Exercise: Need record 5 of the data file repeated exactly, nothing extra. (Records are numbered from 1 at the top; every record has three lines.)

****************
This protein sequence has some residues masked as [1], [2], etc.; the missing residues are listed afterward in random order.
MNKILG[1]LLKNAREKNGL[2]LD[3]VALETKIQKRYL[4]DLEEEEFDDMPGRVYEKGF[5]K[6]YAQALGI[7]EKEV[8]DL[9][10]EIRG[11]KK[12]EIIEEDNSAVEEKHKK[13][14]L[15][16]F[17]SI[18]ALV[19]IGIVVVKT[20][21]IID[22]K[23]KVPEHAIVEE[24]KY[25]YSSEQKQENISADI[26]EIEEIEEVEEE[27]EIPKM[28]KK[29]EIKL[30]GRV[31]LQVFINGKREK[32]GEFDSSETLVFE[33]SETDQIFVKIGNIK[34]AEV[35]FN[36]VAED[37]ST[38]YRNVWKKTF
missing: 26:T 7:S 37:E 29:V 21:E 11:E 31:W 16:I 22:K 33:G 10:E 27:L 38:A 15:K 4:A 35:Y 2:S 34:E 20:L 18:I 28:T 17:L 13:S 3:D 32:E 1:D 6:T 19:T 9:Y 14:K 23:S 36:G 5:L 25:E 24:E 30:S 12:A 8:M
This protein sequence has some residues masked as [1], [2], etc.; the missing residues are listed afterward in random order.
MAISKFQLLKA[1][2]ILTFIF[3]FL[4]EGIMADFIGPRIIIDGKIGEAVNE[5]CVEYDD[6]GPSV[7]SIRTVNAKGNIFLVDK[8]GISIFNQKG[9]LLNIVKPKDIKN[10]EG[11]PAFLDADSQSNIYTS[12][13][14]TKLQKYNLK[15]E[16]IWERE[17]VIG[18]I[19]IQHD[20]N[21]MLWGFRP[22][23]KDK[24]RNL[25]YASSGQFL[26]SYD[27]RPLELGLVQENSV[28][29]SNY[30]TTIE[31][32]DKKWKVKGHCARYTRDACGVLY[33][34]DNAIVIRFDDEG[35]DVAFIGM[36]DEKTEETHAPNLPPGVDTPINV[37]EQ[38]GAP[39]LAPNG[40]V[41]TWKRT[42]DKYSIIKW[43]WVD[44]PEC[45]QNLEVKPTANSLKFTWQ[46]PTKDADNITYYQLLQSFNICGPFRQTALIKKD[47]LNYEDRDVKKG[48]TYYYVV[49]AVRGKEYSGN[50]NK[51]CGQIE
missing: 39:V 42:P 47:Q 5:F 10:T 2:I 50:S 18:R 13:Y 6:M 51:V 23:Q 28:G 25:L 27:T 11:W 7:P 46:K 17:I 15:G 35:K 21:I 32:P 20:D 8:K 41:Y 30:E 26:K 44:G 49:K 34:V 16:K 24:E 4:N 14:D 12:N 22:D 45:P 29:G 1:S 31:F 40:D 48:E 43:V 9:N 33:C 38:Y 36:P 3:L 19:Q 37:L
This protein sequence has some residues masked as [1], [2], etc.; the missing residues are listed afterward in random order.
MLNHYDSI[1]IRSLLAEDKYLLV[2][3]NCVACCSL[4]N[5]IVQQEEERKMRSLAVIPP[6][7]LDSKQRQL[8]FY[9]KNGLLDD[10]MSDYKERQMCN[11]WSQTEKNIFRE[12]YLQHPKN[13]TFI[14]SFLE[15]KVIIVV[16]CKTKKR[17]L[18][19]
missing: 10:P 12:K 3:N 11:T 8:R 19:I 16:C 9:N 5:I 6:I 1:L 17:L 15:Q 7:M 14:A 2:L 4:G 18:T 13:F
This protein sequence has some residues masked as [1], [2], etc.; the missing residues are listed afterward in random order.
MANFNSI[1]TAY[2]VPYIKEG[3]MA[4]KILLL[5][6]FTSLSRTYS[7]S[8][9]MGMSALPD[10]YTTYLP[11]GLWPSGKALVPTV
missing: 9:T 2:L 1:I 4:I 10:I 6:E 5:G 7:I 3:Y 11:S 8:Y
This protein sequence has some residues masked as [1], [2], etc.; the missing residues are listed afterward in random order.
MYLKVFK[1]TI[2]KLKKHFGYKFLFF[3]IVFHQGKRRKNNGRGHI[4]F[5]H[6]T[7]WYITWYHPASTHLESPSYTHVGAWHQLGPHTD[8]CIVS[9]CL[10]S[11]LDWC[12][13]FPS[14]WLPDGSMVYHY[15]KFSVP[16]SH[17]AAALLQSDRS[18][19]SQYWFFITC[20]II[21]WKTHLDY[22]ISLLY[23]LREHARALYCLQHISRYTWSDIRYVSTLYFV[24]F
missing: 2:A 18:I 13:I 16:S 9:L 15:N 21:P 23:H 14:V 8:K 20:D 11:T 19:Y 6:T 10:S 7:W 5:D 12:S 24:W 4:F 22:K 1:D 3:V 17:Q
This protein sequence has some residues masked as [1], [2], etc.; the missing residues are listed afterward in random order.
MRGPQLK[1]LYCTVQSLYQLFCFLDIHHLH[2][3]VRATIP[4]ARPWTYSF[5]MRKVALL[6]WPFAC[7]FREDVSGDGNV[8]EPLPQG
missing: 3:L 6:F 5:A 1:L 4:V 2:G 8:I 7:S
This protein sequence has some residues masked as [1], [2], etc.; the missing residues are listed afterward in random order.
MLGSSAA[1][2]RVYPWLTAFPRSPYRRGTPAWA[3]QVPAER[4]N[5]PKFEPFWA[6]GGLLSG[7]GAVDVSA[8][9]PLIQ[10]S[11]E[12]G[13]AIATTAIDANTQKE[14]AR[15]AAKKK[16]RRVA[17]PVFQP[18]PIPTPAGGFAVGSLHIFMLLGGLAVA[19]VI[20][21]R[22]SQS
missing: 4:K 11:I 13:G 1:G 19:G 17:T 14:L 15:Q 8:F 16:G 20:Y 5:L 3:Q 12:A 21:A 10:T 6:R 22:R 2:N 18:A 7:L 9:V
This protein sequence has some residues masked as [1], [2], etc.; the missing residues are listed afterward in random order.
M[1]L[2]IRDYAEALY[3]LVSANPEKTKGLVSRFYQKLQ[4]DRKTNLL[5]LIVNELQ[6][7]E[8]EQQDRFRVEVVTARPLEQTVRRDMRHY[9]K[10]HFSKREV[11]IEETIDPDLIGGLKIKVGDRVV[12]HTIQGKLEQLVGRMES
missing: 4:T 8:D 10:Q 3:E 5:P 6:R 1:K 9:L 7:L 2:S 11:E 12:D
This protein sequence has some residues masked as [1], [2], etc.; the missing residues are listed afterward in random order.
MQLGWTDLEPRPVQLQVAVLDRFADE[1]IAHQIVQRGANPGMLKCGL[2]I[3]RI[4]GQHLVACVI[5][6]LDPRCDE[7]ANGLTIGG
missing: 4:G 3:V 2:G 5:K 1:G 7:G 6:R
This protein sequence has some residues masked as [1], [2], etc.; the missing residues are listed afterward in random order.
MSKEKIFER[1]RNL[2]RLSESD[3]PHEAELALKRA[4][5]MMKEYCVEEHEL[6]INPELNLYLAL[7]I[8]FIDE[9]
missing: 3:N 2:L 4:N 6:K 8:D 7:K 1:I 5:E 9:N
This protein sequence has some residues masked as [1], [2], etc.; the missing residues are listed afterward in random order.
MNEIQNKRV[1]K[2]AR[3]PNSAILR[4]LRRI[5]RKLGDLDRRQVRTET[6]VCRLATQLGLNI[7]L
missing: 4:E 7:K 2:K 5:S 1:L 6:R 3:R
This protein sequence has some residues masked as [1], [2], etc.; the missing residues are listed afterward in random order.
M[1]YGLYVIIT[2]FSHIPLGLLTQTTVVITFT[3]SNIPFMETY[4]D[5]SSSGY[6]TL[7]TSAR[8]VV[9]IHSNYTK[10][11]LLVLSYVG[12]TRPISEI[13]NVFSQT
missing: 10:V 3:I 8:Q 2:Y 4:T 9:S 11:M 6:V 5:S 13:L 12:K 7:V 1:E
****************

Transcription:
This protein sequence has some residues masked as [1], [2], etc.; the missing residues are listed afterward in random order.
MYLKVFK[1]TI[2]KLKKHFGYKFLFF[3]IVFHQGKRRKNNGRGHI[4]F[5]H[6]T[7]WYITWYHPASTHLESPSYTHVGAWHQLGPHTD[8]CIVS[9]CL[10]S[11]LDWC[12][13]FPS[14]WLPDGSMVYHY[15]KFSVP[16]SH[17]AAALLQSDRS[18][19]SQYWFFITC[20]II[21]WKTHLDY[22]ISLLY[23]LREHARALYCLQHISRYTWSDIRYVSTLYFV[24]F
missing: 2:A 18:I 13:I 16:S 9:L 15:N 21:P 23:H 14:V 8:K 20:D 11:T 19:Y 6:T 10:S 7:W 5:D 12:S 24:W 4:F 22:K 1:D 3:V 17:Q